Chris Tyson, president and CEO of Build Baton Rouge. The State Bond Commission on Thursday approved an $865,000 line of credit for Build Baton Rouge that will allow the city-parish redevelopment authority to buy land and develop property in the Plank Road Corridor. Mayor-President Sharon Weston Broome has said she will ask the Metro Council to give the organization another $300,000 to help it cover an annual budget shortfall.

Making Baton Rouge more sustainable, with a focus on environmentally friendly building and developments centered around public transit, is a key to improving the economic opportunities of everyone who lives in the city, the head of the East Baton Rouge Redevelopment Authority said Wednesday.

Chris Tyson told the Rotary Club of Baton Rouge that the cities experiencing the highest levels of rising economic fortunes and population growth, such as Atlanta and Portland, have embraced new forms of urban development. In those cities, the local redevelopment authorities are charting the course for growth.

“The redevelopment authority is the best opportunity to build a more vibrant, resilient and equitable Baton Rouge,” Tyson said.

East Baton Rouge Redevelopment Authority opens negotiations with Chris Tyson

When Tyson took over as head of the authority in January 2018, the future of the agency was finally beginning to brighten after several years of cloudiness. The organization was without a stable source of funding under former East Baton Rouge Parish Mayor-President Kip Holden. But Mayor-President Sharon Weston Broome gave it $500,000 in funding for 2018 and put the organization in charge of Community Development Block Grant funds, which previously had been overseen by the city-parish Office of Community Development.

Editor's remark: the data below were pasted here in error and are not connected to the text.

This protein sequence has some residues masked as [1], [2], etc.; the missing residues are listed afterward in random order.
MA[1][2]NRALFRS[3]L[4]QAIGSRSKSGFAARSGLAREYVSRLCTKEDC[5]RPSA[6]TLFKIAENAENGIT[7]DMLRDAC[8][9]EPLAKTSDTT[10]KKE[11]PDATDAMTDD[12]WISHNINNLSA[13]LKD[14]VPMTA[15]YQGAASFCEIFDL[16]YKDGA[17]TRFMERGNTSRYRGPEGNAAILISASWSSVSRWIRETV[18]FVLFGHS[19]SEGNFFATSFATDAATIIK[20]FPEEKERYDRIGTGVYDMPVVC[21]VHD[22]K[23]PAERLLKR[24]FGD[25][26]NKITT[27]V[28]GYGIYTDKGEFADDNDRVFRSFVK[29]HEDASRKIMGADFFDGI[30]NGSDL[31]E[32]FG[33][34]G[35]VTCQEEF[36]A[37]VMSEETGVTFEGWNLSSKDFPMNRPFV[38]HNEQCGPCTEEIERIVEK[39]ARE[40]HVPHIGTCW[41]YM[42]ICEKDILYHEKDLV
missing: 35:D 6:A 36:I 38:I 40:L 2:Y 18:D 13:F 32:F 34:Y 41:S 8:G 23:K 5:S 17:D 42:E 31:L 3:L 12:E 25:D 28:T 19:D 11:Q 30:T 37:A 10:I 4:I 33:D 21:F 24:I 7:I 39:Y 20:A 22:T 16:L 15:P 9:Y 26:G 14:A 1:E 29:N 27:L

Tyson said the agency grew from one other employee at the start of 2018 to eight full-time workers and two part-time staffers. And the city-parish land bank, which allows for distressed, under-utilized property to be held while agency staffers and attorneys work to clear the title, has grown from 29 to 119 lots.

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“There’s a real opportunity to do innovative work,” Tyson said.

While south Baton Rouge has grown rapidly since Hurricane Katrina, Tyson notes the northern part of the city has experienced no meaningful development. The RDA hopes to change that.

One of the major redevelopment projects the RDA is working on is the Ardendale urban village in Melrose East. That development is a finalist for a $30 million grant from the U.S. Department of Housing and Urban Development. Officials from HUD were in Baton Rouge on Wednesday to meet with Tyson and visit Ardendale. 

City-parish a finalist for $30 million HUD Choice Neighborhoods Grant

If the grant is awarded, the city-parish intends to leverage the money to create more than $335.5 million in planned investments for the neighborhood.

Follow Timothy Boone on Twitter, @TCB_TheAdvocate.